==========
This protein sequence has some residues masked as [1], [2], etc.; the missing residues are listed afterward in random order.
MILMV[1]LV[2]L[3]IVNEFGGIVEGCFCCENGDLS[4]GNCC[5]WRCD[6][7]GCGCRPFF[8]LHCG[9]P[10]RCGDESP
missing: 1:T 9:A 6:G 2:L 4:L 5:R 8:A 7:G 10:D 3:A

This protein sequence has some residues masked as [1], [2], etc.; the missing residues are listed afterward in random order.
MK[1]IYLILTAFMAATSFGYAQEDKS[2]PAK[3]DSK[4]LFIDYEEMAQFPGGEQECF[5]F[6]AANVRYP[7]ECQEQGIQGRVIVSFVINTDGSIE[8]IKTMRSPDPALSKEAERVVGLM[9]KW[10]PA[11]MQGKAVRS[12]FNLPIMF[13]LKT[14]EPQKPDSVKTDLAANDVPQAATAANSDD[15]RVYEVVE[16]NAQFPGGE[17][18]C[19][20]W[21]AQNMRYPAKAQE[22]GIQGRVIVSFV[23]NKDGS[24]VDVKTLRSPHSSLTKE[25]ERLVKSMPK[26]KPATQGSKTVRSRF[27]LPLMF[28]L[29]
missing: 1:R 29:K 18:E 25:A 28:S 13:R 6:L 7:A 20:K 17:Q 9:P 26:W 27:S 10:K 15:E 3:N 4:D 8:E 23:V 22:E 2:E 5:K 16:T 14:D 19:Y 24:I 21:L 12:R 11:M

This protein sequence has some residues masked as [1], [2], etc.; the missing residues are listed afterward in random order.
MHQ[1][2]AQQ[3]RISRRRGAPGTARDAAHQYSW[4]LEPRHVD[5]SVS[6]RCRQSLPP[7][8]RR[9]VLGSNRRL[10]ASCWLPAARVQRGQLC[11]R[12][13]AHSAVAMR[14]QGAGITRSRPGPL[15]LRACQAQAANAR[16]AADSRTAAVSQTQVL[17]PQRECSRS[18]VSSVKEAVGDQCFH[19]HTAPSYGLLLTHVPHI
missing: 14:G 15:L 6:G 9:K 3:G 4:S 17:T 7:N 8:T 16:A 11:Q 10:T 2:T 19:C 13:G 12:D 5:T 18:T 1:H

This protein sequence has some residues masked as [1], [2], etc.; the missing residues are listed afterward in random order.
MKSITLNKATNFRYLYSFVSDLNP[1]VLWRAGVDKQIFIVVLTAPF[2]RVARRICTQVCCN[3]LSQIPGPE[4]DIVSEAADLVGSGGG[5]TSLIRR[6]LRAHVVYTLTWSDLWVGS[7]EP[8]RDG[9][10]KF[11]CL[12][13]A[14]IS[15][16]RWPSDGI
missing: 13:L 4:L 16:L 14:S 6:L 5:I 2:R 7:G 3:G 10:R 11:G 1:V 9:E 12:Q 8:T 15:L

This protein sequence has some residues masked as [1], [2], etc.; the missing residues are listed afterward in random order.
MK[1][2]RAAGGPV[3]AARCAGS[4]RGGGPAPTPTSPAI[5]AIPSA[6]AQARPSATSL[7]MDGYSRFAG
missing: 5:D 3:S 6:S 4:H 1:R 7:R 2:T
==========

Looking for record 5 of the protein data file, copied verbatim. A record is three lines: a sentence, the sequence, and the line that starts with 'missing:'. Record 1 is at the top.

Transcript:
This protein sequence has some residues masked as [1], [2], etc.; the missing residues are listed afterward in random order.
MK[1][2]RAAGGPV[3]AARCAGS[4]RGGGPAPTPTSPAI[5]AIPSA[6]AQARPSATSL[7]MDGYSRFAG
missing: 5:D 3:S 6:S 4:H 1:R 7:R 2:T